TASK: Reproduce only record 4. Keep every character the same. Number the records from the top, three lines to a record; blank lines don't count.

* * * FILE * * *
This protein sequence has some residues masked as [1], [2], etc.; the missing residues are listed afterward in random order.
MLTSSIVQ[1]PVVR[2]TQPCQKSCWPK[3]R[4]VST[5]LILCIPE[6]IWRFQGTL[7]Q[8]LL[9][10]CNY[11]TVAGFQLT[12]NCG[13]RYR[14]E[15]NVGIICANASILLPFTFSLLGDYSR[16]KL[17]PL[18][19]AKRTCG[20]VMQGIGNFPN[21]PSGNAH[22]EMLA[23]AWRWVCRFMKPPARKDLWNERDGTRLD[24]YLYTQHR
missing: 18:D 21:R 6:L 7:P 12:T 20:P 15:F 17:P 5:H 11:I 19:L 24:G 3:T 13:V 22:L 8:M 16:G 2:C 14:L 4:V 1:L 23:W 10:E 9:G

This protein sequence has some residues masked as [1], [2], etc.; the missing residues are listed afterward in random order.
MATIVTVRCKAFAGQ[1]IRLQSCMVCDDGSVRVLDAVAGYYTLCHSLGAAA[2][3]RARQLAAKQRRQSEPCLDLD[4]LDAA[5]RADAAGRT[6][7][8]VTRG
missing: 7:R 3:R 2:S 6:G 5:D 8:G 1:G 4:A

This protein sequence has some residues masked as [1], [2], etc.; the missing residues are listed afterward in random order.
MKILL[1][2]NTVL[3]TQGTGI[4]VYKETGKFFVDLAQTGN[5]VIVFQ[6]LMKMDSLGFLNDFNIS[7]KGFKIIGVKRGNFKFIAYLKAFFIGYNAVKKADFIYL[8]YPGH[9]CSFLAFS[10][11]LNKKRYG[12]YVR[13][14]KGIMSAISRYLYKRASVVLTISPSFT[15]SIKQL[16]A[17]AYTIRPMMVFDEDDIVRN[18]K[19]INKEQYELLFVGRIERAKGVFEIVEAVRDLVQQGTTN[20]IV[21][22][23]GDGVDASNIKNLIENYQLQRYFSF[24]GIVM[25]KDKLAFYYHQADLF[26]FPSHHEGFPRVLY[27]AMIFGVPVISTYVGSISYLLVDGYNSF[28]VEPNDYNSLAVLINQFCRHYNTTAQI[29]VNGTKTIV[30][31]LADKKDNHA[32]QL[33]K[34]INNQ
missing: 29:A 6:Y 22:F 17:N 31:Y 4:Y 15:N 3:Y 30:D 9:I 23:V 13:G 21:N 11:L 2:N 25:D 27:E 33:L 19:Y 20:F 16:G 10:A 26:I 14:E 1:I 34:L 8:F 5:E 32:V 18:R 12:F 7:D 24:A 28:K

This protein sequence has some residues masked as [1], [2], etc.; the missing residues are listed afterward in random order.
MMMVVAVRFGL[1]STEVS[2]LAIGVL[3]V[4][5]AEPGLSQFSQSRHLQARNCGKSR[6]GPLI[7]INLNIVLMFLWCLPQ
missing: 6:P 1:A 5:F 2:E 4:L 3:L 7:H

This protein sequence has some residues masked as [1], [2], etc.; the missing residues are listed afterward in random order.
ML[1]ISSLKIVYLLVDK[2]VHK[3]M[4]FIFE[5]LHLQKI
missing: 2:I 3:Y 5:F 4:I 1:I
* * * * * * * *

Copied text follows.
This protein sequence has some residues masked as [1], [2], etc.; the missing residues are listed afterward in random order.
MMMVVAVRFGL[1]STEVS[2]LAIGVL[3]V[4][5]AEPGLSQFSQSRHLQARNCGKSR[6]GPLI[7]INLNIVLMFLWCLPQ
missing: 6:P 1:A 5:F 2:E 4:L 3:L 7:H